Parents' Guide to

Johnny Tremain

By Jennifer Docherty, Common Sense Media Reviewer

age 11+

Sweeping tale of redcoats, revolutionaries, and brave boy.

Johnny Tremain Poster Image

A Lot or a Little?

What you will—and won't—find in this book.

Community Reviews

age 8+

Based on 4 parent reviews

age 8+

This book is horrible

This book is horrible
age 11+

Johnny Tremain--A book with dynamic benefits

I learned much from this book and I'm near 40. It is a wonderful companion to have on your side as you teach American History at the time near the Boston Tea Party. It makes history come alive and we watched Daniel Boone everyday while we read it. My favorite part is: "So that a man can stand up"--it speaks to adults as well as children because it is a QUALITY book. There is as much historical fact as there is fiction--if not more fact. We went to Youtube and saw the setting of the book :)

Is It Any Good?

Our review:
Parents say (4 ):
Kids say (16 ):

This sweeping tale of redcoats and revolutionaries has a lot to offer. Esther Forbes' brilliant characterizations in immerse readers in this turbulent era of America's past. Seeing JOHNNY TREMAIN's impulsive actions and hasty judgments questioned by the more mature Rab, Johnny's character slowly develops, and his efforts to become a sensible, courageous young man are often poignant and endearing.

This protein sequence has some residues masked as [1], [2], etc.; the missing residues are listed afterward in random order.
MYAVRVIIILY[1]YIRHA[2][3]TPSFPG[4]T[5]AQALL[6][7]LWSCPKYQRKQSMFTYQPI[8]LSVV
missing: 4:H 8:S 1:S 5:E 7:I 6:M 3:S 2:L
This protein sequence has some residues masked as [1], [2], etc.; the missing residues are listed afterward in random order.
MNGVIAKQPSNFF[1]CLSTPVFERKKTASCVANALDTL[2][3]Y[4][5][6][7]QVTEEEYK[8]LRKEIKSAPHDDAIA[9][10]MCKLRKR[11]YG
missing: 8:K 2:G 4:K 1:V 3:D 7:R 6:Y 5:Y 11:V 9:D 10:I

Forbes, a historian, writes with detail and precision, imbuing historical events with life and passion that is often lacking in textbooks. The Boston Tea Party, Paul Revere's ride, and the battles at Lexington and Concord are all powerfully portrayed. Forbes also shows the daily life of the working class in the colonies, illustrating the social order against which the revolutionaries fought. Written in the 1940s, the novel is sometimes a bit dry by today's standards. And the African-American characters conform to stereotypes and have only marginal involvement in the events that take place. But parents and teachers can provide the cultural-historical context of such characterizations and omissions.

Book Details

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